will always be presumed to be an unnamed agent and is not authorized to name any other person as supplier. This means that a platform operator that meets any of the stated conditions cannot reverse the legal presumption and claim that another party is acting as a seller.
Crypto-assets meet the definition of electronically delivered services because they can be delivered over the internet with minimal human intervention and their transfers are not possible without information technology. The fact that certain crypto-assets can be accepted as financial instruments for the purposes of the application of VAT exemptions (see below) does not prevent them from being classified as electronically supplied services.
Since most crypto exchanges set the terms and conditions for transactions that they defer or allow at the expense of the customer, they come under the legal presumption that they are at risk as an undisclosed agent and there it will not be possible to refute. This means that a crypto exchange, acting as a confidentiality agent, is obliged to collect VAT (if due) on the sale and remit it to the tax authorities.
Is there an exemption?
Crypto exchanges don’t have to worry about potential tax collection obligations if the sales can benefit from a VAT exemption. However, it is not easy to answer the question whether a VAT exemption applies to a particular transaction.
In Skatteverket against David Hedqvist (Case C-264/14), the Court of Justice of the European Union ruled that a company that buys bitcoin units from third parties and resells them on its online trading platform is providing exempt services. While this decision involved a particular scenario (trading bitcoins for its own account), it created a misconception that all crypto asset sales were exempt from VAT. Even today many people quote Hedqvist judgment as the legal basis for the view that crypto trading does not involve tax liability.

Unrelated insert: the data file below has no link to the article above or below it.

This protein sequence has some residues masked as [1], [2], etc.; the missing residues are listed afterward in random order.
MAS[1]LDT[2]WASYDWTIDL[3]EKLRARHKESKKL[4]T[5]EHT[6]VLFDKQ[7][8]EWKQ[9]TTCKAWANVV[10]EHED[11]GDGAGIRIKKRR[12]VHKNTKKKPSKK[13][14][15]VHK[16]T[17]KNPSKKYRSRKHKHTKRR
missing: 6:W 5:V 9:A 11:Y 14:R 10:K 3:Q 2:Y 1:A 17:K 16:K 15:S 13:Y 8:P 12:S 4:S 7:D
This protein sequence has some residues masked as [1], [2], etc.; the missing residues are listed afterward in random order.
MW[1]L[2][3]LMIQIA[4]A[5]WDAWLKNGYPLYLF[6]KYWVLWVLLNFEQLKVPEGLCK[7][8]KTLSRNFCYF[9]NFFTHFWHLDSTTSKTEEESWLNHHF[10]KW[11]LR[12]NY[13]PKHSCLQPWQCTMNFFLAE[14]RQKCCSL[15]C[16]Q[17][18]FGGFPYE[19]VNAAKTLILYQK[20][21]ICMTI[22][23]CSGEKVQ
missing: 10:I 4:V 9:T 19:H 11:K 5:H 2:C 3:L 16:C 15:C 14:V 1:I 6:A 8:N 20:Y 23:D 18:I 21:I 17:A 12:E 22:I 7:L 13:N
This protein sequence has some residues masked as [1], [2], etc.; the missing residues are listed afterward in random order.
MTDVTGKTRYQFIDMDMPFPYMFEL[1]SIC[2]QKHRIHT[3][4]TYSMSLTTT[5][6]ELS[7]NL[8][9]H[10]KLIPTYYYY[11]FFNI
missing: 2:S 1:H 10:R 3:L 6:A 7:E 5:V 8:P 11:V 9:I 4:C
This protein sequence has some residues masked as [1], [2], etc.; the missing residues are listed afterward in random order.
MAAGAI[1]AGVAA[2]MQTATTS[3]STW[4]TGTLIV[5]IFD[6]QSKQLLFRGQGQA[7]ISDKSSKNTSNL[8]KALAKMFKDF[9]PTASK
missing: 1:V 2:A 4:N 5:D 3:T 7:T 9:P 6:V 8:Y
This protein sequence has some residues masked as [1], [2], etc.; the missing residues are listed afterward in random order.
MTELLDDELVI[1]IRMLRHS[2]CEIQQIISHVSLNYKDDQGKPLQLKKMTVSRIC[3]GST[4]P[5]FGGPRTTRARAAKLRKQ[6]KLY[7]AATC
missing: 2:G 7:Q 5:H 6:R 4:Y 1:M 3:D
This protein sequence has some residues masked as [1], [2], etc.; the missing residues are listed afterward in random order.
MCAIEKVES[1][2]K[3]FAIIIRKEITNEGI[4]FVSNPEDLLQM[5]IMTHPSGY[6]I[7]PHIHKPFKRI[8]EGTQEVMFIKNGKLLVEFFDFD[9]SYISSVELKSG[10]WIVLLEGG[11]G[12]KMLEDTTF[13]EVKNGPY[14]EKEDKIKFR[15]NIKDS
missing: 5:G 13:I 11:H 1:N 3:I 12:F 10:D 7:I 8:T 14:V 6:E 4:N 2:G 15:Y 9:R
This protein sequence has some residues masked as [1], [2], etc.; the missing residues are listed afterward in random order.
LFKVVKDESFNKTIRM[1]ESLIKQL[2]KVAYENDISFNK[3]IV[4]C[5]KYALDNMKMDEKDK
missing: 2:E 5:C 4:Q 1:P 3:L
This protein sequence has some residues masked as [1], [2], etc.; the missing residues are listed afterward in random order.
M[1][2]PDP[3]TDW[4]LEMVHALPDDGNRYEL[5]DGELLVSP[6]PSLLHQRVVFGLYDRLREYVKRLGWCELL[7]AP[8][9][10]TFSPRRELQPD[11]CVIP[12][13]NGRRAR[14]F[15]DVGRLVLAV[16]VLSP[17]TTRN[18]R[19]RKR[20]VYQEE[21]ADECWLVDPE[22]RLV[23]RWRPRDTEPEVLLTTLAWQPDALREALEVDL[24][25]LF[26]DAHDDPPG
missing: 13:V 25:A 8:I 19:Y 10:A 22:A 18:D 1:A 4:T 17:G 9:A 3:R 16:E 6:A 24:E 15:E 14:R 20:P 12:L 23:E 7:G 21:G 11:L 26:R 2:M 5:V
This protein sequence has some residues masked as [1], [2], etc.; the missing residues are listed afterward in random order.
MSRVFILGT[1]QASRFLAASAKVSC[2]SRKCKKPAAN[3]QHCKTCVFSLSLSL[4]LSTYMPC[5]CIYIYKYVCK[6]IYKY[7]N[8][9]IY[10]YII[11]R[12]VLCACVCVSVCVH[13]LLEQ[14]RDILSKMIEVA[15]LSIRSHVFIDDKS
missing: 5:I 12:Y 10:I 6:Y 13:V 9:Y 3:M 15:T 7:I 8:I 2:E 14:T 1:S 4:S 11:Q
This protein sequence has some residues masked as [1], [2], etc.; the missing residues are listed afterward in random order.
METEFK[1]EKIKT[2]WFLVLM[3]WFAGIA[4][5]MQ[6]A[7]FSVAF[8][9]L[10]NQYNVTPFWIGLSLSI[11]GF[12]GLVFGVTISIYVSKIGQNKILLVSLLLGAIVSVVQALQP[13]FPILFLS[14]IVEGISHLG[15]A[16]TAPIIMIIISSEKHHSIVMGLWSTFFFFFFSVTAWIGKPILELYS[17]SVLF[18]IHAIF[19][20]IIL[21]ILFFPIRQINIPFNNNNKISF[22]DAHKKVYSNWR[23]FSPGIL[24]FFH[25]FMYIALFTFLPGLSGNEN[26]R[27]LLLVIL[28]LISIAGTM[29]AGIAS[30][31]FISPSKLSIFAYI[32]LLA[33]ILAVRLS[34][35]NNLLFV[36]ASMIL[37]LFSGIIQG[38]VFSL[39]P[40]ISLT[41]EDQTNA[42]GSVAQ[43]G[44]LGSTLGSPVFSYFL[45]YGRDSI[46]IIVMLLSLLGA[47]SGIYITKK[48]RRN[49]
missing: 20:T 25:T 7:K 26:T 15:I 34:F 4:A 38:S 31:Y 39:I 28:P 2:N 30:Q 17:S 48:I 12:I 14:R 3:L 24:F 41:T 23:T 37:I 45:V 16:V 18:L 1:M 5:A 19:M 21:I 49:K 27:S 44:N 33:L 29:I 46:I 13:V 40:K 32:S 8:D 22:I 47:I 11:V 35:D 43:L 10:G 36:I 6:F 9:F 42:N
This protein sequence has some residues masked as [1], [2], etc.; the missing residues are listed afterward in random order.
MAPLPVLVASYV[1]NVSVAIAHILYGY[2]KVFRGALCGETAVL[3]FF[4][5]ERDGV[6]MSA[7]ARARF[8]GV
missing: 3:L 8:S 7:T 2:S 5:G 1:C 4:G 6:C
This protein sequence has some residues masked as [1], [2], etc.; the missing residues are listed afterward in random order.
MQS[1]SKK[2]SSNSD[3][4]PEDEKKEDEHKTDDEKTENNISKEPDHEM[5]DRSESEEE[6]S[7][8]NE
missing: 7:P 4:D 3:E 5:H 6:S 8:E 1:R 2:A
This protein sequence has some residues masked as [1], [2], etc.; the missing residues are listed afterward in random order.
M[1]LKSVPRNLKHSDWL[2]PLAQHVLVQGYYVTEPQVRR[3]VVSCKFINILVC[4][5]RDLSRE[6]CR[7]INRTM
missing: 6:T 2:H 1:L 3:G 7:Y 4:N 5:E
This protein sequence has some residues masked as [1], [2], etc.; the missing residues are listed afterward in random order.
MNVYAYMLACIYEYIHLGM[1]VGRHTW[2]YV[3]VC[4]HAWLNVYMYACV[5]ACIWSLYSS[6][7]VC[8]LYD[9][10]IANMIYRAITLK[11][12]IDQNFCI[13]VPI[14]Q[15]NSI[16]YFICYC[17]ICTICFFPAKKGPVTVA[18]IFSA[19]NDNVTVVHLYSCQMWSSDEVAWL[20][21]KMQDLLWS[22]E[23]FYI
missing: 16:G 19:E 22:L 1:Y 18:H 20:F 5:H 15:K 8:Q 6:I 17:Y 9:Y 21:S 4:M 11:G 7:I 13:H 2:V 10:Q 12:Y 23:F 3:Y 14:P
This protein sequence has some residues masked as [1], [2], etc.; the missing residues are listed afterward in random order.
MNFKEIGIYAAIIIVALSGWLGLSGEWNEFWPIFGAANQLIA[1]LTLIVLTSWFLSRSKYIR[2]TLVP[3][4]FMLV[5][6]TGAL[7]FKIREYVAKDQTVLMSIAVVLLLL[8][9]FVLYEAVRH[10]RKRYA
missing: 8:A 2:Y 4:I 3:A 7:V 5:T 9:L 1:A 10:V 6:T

This view is misguided because the court ruling only mentions payment tokens (virtual currency) – a type of crypto asset that tries to behave like money – and cannot apply to crypto tokens at the same time. Coins).
Another question is whether the court’s reasoning still applies under the current circumstances. In the Hedqvist decision, the court considered the original purpose of bitcoin, which would serve as a means of payment, and concluded that if bitcoin serves the same purpose as a national currency, it should be treated in the same way. The court ignored the fact that bitcoin was mainly used for speculative investment purposes by traders looking to take advantage of its price fluctuations. Now that it is clear that bitcoin is not used as a means of payment, it would be rather incoherent to say that bitcoin should be exempt from VAT for means of payment.
The question of whether the sale of cryptoassets facilitated by crypto exchanges is exempt from VAT cannot be answered in one way. It depends on the type of token being sold (payment token, security token, utility token, NFT or hybrid token).